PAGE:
Houston, Texas, USA : In a case report from the New England Journal of Medicine, a California man literally coughed up part of his lungs after he was hospitalized for heart palpitations,
Surgeons from the University of California San Francisco Medical Center presented the case of a 36-year-old patient who was admitted to the ICU with chronic heart failure.
Due to his history of poor cardiovascular health, he’d had a pacemaker implanted in case his heart became completely blocked.
However, throughout his first week in the hospital, he coughed up blood and mucus and, during an intense coughing spell, he managed to expectorate an intact cast of the bronchial tree before he died the following week.
In the case report the California man managed to cough up an intact cast of the right bronchial tree of his lung (pictured) after he was admitted to the hospital for chronic heart failure
It is clear when the patient entered the hospital he was in declining health.
His heart had an ejection fraction (EF), how much blood the left ventricle pumps out with each contraction, of 20 percent. A normal EF is between 50 and 75 percent.
Additionally, he had bicuspid aortic stenosis. After blood is pumped out of the left ventricle, it passes through the aortic valve to circulate throughout the body.
This valve normally has three cusps – or leaflets – but a bicuspid aortic valve is a congenital defect in which the valve only has two cusps.
According to a study from Emory University School of Medicine, only one to two percent of the US population has this disease.
Because of this defect, it is more prone to stenosis, which is when these passages narrow, meaning the aortic valve often needs to be replaced at a young age.
In the case of this man, he’d had his valve replaced with bioprosthetic valve, which is made from the tissue of animal donors such as calves.
During the week after the man was admitted to the hospital, he was coughing up blood and mucus, increasing the strain on his lungs.
Additionally, doctors needed to increasingly supply him with supplemental oxygen.
It was during a particularly violent coughing spell that he spontaneously coughed up an intact cast of the right bronchial tree.
The trachea and the two primary bronchi are called the bronchial tree. The tubes that make up the bronchial tree distribute air to the lungs.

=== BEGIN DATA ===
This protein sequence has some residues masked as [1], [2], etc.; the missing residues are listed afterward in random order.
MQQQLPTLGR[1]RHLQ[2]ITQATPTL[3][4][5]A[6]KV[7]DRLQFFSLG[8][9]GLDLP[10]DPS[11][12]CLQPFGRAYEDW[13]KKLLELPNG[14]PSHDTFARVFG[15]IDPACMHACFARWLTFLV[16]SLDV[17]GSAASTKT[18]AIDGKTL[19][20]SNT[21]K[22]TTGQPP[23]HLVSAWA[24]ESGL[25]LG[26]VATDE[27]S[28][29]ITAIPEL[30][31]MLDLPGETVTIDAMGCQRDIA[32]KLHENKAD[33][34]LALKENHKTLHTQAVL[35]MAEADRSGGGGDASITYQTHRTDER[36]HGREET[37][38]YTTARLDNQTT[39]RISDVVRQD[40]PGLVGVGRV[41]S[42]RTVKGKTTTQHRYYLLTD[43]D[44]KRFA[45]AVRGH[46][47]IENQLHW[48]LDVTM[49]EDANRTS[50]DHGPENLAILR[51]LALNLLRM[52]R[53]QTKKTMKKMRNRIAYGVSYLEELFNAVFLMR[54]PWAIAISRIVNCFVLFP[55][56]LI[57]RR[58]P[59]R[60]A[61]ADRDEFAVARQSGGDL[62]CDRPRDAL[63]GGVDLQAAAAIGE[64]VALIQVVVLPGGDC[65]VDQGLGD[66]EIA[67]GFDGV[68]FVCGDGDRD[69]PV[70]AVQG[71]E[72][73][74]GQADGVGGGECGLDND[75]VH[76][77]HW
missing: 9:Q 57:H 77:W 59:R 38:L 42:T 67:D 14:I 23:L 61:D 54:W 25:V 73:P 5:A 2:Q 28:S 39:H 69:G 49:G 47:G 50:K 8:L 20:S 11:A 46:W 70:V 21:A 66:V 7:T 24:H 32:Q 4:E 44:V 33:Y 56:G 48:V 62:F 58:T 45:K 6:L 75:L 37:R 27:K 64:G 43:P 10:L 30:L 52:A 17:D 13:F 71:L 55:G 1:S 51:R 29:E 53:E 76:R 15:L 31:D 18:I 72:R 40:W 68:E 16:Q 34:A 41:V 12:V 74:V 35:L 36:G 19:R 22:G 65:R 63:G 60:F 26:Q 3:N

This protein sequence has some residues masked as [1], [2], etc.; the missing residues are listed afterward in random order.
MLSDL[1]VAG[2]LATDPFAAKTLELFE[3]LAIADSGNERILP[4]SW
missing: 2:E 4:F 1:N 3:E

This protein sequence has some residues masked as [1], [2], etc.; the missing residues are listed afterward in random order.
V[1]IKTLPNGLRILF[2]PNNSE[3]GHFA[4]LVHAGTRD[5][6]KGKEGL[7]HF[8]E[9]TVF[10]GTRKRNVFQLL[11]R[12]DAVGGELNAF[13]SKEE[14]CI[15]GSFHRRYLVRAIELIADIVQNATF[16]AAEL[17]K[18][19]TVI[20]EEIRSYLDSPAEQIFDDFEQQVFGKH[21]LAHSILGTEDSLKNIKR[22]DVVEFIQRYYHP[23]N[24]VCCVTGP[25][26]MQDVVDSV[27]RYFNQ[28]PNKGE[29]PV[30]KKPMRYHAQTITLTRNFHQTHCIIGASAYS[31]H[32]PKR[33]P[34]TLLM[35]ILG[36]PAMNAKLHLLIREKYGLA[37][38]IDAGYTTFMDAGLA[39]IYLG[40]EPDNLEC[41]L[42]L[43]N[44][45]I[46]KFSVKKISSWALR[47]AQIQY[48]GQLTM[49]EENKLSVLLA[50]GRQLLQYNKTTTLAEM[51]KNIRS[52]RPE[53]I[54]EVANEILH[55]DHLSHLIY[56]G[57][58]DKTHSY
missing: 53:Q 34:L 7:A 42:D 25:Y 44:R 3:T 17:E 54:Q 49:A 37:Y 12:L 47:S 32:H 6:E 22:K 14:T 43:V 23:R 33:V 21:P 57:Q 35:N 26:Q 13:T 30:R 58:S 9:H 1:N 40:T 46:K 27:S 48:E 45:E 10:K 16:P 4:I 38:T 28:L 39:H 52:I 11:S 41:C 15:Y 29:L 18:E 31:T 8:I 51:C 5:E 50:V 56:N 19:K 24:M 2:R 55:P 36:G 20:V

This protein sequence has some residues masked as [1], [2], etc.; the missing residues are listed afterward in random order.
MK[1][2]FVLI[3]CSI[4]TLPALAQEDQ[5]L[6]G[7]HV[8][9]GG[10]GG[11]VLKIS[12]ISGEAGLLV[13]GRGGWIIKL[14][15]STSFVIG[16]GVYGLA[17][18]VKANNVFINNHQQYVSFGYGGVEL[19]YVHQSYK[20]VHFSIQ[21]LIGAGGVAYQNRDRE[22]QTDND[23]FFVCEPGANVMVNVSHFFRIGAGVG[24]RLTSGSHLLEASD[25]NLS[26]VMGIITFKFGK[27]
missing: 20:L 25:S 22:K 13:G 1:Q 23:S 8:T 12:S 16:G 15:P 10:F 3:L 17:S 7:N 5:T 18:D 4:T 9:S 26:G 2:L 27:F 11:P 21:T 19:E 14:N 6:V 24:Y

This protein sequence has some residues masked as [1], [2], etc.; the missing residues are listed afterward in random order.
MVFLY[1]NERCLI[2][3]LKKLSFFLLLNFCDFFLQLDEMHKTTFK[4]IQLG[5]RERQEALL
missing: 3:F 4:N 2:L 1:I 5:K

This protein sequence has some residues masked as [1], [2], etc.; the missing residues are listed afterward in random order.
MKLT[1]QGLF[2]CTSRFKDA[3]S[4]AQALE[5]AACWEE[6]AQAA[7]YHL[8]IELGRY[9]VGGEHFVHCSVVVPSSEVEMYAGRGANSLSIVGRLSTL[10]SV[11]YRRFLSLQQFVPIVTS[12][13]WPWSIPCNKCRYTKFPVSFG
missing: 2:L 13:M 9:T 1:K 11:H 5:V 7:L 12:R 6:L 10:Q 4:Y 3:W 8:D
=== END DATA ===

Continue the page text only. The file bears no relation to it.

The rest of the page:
The right main bronchus in the right lung is wider, shorter and more vertical than the left main bronchus in the left lung. It also divides into three branches while the left divides into two.
Human lungs are too large to fit through the trachea, so it is not possible to cough up an entire lung.
Dr Gavitt Woodard, a general surgery resident at UCSF, said that a cast of the bronchial tree is essentially a clot that takes up the shape of the lung.
‘He slowly bled which filled up the right side of the bronchial tree,’ she told DailyMail.com.
How was he able to cough it up? Dr Woodard says the cast has a spaghetti-like consistency.
‘It’s very soft but it’s displayed the way it is to show the anatomy,’ she said.
In the case of the man, all three segmental branches were coughed up: the upper lobe (blue arrows), the middle lobe (white arrows) and the lower lobe (black arrows).
The patient was immediately intubated and doctors performed a bronchoscopy, which allows doctors to look at the lungs and air passages.
They discovered that the man had a small amount of blood in the basilar branches, which supply oxygen-rich blood, of the right lower lobe.
Two days later, the man was extubated and had no more episodes of coughing up blood or mucus.
But just one week after this, the patient died from heart failure complications, mainly volume overload – when there is too much fluid in the blood – and low cardiac output, which is when there is a low amount of blood the heart is pumping through the circulatory system.
This is not the first time there has been a reported incident of someone hacking up a piece of their lung.
A case report published in the New England Journal of Medicine in January 2012 described the case of a 40-year-old woman in the UK who was suffering from asthma.